Sign-up for a chance to be visited by the Friday Fairy.

Name *
Name
A New Generation of Pastrami Rises

A New Generation of Pastrami Rises

Shared by Evan Bloom
Recipe Roots: San Francisco

In San Francisco, Evan Bloom’s team at Wise Sons Jewish Delicatessen slices and serves upwards of 350 pastrami sandwiches — a day. Unlike the legacy deli owners of the past, Evan wasn’t raised behind the counter. The town where he grew up, an hour north of L.A., didn’t even have a deli. Instead, he came to deli (professionally speaking) as an adult, joining a small cohort of dedicated Jewish cooks who have heeded the call to revitalize Ashkenazi cooking in America. 

For Evan, it all started in his 20’s with a trip to Katz’s Deli on Manhattan’s Lower East Side about eight years ago. He was in New York visiting his brother Ari. Having grown up in a kosher home, “we had always been 2nd Avenue Deli people,” he said. But, on a whim, he ended up at Katz’s and ordered a pastrami sandwich. He remembers thinking: “Oh my god, I haven’t had this in such a long time, let alone this good. How does this not exist in San Francisco?” 

He wanted his father, who only eats kosher meat, to experience it and thought that he’d try to recreate Katz’s pastrami for Father’s Day. “I tried to get kosher brisket and couldn’t find anything and I gave up,” he says, but he decided to make pastrami anyway with his friend Leo Beckerman in a backyard smoker. 

“The first time we made [pastrami], it was surprisingly good,” Evan says. But, in an effort to improve upon the recipe, “the next three times it was awful.” Ultimately, they found their groove, making pastrami regularly and hosting “tastings,” as Evan says, for friends at his apartment. And, what started as a small project, became an obsession with Jewish food that snowballed to include baking rye bread to go with the pastrami and making matzo ball soup. 

When Evan was frustrated with a job in corporate construction, his brother offered him a template for a business plan. “Why don’t you do something to exercise your brain?” Evan recalls him saying. He had been making pastrami so often that the business plan was naturally for a deli. The momentum continued to build. Soon, he and Leo started to host deli pop-ups in the Bay Area. Finally, in February 2011 they opened their first brick and mortar deli in San Francisco.

Nearly seven years later, his father still hasn’t tried the pastrami Evan set out to make for him. Fortunately, Evan’s gone on to open three bagel shops, which his dad appreciates. “He’s a big smoked fish guy, so we keep him pretty happy,” Evan says.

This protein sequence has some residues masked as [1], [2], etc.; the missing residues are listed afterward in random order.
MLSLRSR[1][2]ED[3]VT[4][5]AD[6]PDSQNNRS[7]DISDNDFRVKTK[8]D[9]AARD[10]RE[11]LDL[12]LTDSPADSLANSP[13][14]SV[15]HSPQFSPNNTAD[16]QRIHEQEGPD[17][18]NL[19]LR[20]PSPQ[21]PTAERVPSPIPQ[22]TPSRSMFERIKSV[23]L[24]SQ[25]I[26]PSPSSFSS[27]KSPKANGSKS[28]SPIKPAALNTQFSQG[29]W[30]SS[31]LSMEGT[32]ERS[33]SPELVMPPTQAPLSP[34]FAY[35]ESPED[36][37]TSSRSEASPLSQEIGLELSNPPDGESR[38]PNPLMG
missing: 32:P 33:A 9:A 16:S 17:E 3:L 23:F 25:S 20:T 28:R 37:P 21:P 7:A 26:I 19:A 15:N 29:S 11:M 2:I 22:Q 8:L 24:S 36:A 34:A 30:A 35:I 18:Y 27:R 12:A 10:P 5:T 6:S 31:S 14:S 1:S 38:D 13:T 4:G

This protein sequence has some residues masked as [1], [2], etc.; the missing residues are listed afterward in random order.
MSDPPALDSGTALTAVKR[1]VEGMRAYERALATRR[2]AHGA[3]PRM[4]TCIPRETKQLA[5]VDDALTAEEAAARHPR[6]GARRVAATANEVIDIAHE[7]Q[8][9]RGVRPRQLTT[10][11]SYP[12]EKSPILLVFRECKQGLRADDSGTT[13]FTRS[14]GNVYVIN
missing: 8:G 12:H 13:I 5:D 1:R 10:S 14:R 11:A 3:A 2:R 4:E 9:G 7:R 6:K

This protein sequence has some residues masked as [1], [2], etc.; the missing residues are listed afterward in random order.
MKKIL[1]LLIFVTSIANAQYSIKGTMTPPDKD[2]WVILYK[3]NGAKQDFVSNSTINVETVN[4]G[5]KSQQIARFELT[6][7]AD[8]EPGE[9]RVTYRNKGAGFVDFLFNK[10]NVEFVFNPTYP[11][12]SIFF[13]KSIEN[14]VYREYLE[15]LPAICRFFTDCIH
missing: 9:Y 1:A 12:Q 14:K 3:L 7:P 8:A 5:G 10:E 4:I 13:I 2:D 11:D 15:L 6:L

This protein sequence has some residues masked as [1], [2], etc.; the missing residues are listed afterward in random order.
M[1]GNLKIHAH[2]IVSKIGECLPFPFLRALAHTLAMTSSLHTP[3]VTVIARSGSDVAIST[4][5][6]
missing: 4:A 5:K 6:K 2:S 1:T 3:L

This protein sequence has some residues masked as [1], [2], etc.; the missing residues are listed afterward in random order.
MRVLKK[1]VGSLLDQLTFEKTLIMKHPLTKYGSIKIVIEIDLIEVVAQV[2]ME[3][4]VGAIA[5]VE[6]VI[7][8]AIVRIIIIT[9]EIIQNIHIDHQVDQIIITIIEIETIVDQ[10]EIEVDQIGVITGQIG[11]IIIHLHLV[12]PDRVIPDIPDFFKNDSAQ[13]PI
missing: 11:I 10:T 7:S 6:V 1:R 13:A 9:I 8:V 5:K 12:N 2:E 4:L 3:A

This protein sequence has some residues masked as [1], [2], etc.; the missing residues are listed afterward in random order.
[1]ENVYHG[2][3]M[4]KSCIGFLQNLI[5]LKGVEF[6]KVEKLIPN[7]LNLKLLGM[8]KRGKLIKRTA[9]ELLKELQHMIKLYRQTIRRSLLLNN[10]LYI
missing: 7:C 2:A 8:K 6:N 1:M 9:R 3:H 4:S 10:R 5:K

Photo by Dave Katz

Photo by Dave Katz

Wise Sons Pastrami at Home

Serves: 8 to 10
Time: 2 hours, plus overnite for the rub and 5-7 days to cure

Ingredients
Pastrami Brine:
6 1/2 tablespoons fine sea salt
5 tablespoons white sugar
1 1/4 tablespoons brown sugar
1 1/4 tablespoons honey
1 1/4 tablespoons pink salt (sodium nitrate, purchase online or through your local butcher)
1 teaspoon garlic, chopped
1/2 teaspoon mustard seed
1/4 teaspoon coriander
6 1/3 cups warm water
5-8 pound beef brisket (flat portion, sometimes referred to as ‘first cut’ with large fat cap untrimmed)


Pastrami Rub:
1/4 Cup Coarse Ground Pepper
1/4 Cup Coarse Ground Coriander


For Oven Smoking:
1/2 cup hickory or oakwood chips

Special equipment
Kitchen Torch

Preparation
1. In a large food safe container, begin by making a brine. Add all ingredients to the container, and cover with warm water to dissolve the brine’s ingredients. Stir with a fork or whisk until all sugar and salt is dissolved. Let this cool in the fridge for 1 hour. Rinse the brisket and place in the container, making sure it is completely submerged. You can use a plate or bowl to weigh it down. This will need to cure 5-7 days in the fridge depending on size and thickness of brisket. Agitate every other day, flipping the meat over. To check for full cure, make an incision through the fattest part of the brisket, looking for a consistent pink color through the meat. If there is a darker or grey color in the center, continue to brine.
2. Combine pepper and coriander mix. Remove the brisket from the brine and pat dry with paper towels. In a bowl or on a large cookie sheet, coat brisket evenly in the pepper and coriander spice mix. For best results, place in this in the fridge overnight uncovered, so the surface can dry a bit and get a better crust upon cooking.
3. Heat oven to 225 degrees. Soak the hickory or oakwood chips in water for 1 hour. In a cast iron skillet, ignite wood chips with a kitchen torch and place in the bottom of your oven. Place the brisket on a cookie sheet and place on the top most shelf of the oven. Cook for 4-6 hours or until center reaches 170 degrees. Remove from oven, cool, and wrap in plastic wrap.
4. When ready to serve, the easiest home method is to slice cold and steam in a vegetable steamer for about 15 minutes until tender. Alternatively, heat oven to 350 degrees, place brisket in a large roasting pan on a roasting rack. Add one cup of hot water to the bottom of the pan. Cover and seal entire rack/pan tightly with plastic wrap, then a layer of tin foil. Place in the oven for 1 hour or until meat is tender. You should be able to insert a carving fork and rotate it with little effort. Slice against the grain and enjoy!
 

A Bread Tradition Carried 1,500 Miles to Israel

A Bread Tradition Carried 1,500 Miles to Israel

Pomelo Candies from Israel’s Days of Austerity

Pomelo Candies from Israel’s Days of Austerity